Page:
Andrea Wilson Woods is a writer who loves to tell stories, and a patient advocate who founded the nonprofit Blue Faery: The Adrienne Wilson Liver Cancer Association. Andrea is the CEO and co-founder of Cancer University, a for-profit, social-benefit, digital health company. With Cancer U, Andrea synergizes her talents of coaching, writing, teaching, and advocacy. For over ten years, Andrea worked in the education field as a teacher and professor for public and private schools as well as universities. Andrea obtained her master’s degree in professional writing from the University of Southern California; her nonfiction writing has won national awards.





Blue Faery's  mission is to prevent, treat and cure primary liver cancer, specifically Hepatocellular Carcinoma, through research, education, and advocacy. Their work improves the quality of life for HCC patients, supports their caregivers and gives them hope, information, and a voice.

Tuesday, October 1, 2019

September 2019 Loft Reads




The month of September was a busy one and we took some time off to getaway. We were one of many in attendance to watch the 2019 Greater Swiss Mountain Dog Club of America National Specialty.




During the month, I interviewed Natalie Hart author of Pieces of Me who told us what it's like to live in a warzone and reminded readers, "Every minute you don’t hear from your loved one is a moment that they could be in danger."





I read and reviewed the book Lions of the Sky which has been equated to the movie Top Gun. I like Paco Chierici's well-placed similes and thought this book, though fiction, was a well-written account of the perils  U.S. Navy Aviators face.






My husband and I also spent a portion of the month in Amish Country and enjoyed a leisurely walk through Krider World's Fair Garden. 





These gardens were originally designed for display in the 1933-1934 Chicago World’s Fair.  



















































The day we traveled to Indiana's oldest operating grist mill, we saw a wedding party filming there and waited till they departed before taking a few pictures ourselves.


This month I also read a  Y. A. book, The Missing Spirit and the children's picture book Wonder Walk. Both books got me in the mood to do some exploring so, I went fossil hunting in southern Ohio with my husband where we searched for Bryozoans, Brachiopods, Pelecypods, Horn Corals, Cephalopods, Gastropods, Crinoids, and Trilobites.








Septembers Top Ten Audience was from the United States, Germany, India, Canada, France, Indonesia, Russia, Ukraine, United Kingdom, and Australia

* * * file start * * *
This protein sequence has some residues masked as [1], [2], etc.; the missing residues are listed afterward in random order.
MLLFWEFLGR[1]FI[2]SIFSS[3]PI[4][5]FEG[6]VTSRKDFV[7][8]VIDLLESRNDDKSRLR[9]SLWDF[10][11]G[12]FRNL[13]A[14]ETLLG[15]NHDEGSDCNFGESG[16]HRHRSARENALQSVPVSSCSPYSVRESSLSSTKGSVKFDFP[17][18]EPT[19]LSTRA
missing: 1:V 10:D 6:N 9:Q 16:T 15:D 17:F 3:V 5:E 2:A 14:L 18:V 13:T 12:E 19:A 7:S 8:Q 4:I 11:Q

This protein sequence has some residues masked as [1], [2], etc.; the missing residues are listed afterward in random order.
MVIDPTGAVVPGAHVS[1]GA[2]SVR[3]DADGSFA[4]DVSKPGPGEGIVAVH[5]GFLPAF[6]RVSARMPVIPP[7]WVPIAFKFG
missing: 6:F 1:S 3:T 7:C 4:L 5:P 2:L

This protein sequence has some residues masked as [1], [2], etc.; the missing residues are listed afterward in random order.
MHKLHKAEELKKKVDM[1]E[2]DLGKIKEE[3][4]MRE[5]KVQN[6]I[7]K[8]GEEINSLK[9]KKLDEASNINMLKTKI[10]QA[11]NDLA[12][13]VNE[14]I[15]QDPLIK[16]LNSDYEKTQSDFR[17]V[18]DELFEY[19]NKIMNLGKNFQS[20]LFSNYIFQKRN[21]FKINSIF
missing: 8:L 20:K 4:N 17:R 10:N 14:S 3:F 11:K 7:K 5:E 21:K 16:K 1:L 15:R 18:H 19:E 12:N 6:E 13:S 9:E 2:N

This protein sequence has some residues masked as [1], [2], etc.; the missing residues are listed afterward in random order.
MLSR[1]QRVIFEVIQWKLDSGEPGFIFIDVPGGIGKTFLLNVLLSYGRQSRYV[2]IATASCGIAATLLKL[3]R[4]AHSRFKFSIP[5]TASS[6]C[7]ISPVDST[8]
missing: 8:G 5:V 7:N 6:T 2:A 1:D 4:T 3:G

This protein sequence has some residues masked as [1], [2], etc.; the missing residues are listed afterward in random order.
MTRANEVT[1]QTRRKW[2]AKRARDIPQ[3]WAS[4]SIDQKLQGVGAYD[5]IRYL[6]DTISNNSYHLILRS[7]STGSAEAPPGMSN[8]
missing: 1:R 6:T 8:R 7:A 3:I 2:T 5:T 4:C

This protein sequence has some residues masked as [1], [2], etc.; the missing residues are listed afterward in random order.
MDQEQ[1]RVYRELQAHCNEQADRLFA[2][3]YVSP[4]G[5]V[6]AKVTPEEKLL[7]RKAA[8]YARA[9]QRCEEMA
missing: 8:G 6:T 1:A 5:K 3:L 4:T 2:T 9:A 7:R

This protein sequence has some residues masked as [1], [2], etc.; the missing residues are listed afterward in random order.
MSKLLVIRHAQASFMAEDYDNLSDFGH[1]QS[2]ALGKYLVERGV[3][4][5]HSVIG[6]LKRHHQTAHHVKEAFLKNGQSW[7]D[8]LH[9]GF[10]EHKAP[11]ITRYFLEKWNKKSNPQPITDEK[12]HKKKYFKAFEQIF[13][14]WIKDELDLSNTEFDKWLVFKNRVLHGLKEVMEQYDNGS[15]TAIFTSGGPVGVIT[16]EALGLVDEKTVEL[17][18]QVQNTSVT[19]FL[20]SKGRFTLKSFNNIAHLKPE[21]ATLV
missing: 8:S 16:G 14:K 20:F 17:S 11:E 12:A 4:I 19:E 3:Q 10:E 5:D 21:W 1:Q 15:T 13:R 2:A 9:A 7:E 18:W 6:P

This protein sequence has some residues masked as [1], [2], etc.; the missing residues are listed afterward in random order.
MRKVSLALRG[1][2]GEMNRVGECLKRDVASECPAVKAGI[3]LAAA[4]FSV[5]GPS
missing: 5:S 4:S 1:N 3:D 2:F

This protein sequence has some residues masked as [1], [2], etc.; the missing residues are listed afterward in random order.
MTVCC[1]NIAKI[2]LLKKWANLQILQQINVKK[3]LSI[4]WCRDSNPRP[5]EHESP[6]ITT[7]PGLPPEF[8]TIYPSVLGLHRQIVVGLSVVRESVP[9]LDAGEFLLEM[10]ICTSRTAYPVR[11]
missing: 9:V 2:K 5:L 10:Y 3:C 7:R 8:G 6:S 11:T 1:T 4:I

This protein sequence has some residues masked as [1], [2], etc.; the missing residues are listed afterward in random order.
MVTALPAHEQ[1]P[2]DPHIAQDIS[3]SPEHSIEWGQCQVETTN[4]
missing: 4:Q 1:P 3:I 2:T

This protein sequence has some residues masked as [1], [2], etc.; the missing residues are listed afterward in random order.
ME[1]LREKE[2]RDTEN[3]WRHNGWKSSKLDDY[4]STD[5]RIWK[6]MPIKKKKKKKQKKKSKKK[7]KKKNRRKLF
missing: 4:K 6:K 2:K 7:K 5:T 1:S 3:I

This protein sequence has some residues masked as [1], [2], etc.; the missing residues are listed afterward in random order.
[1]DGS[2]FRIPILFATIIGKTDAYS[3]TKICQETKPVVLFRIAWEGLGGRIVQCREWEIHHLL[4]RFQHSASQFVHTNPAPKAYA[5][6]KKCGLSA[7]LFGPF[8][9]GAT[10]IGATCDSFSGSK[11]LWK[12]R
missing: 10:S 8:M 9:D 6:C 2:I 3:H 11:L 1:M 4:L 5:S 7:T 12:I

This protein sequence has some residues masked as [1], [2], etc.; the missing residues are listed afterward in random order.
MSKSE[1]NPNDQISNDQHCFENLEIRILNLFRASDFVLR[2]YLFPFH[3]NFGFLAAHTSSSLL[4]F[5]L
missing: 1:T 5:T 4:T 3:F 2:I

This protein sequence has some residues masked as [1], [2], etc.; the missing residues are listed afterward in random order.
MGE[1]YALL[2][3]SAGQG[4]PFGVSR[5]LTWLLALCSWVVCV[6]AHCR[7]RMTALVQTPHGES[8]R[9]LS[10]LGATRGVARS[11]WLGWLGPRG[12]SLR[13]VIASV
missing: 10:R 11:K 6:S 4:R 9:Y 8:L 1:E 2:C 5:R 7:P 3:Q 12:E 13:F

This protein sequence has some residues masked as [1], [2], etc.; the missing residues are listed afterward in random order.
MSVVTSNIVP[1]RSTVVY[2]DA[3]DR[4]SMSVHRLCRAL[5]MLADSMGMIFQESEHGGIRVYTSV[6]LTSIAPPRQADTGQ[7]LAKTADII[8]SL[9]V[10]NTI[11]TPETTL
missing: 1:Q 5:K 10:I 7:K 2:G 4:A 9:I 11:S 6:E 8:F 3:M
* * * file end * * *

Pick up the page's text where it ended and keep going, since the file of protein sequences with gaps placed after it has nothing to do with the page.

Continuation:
Monday, September 30, 2019

Author Spotlight on Natalie Hart




Natalie Hart, is debut author of the book *Pieces of Me* (Legend Press, October 1, 2019), which was shortlisted for the 2018 Costa First Novel Award. Natalie Hart specializes in conflict and post-conflict environments and has worked extensively across the Middle East, including 3 years in Iraq. 


Natalie's gorgeous novel has been compared to *Girl at War* and *The Yellow Birds* and examines the lives of deployed soldiers' families and displaced Iraqi civilians. Told from a female perspective, *Pieces of Me* follows Emma and Adam McLaughlin from Baghdad to Colorado and eloquently reveals how even the most tightly knit relationships can unravel under the stress of war. 

Natalie was agreeable to an interview about this story.



Natalie, can you tell us a little about the 3 stages of deployment your book takes us through?

Of course! The structure of Pieces of Me is based on what the military refers to as a deployment cycle. This is made up of pre-deployment, when the soldier is preparing to go away to war; deployment, when they are away serving; and post-deployment, which is the reintegration period when they get back (and then the cycle starts all over again). Each stage comes with its own challenges and military family therapy maps a seven-stage emotional journey that families experience throughout this cycle, too. 


How did you go about compiling the details for life in a war zone?

I spent three years working and living in Iraq myself, and I have also spent time in Afghanistan. Many of the details of life in a warzone in Pieces of Me are my own experiences of being there, or those of my friends and colleagues. When writing I thought a lot about the conversations I’d had with friends and family back home and the details that people didn’t understand or didn’t realise about my life out there. Some of them were very basic things – they didn’t realise there were non-military personnel or they didn’t realise there were women choosing to live in a war zone. In some ways people expect the hardships – the fear, the attacks, even the monotony – but they had no idea about the parties, the swimming pools, the strange themed cakes in the canteen for every occasion – Thanksgiving, St Patrick’s Day, Sexual Assault Awareness Day. I think it’s those details that make the book more interesting; they are the details that give a fuller picture of the story.


What do you feel is the most stressful part of being the one left behind?

Not everyone who is in a warzone is in danger 24/7. If you live on one of the large bases, you might well be safe and incredibly bored the majority of the time. The most stressful part of being left at home though, is that every minute you don’t hear from your loved one is a moment that they could be in danger. Your imagination can be hard to control. If they are late to a Skype call or don’t message for a couple of days, your mind can think the worst when in reality there might just be Internet problems or they have some extra shifts to do at work. The problem with being left behind is that you are surrounded by their absence. Your life is the same, but there is a gaping hole in it. Everything is a reminder of the person who is away. In some ways that is harder than being the one having the new experience.


Do you have any particular practices that help you write?

I like to write early in the morning. All of my writing happens between the time I wake up and the bottom of my second cup of coffee – I still have a full-time career outside of writing so I have to get my daily writing done before I go to work. I also think there’s a special kind of writing that comes out while your brain is still partially in sleep mode. It makes it easier to turn off the filters and just let the words flow.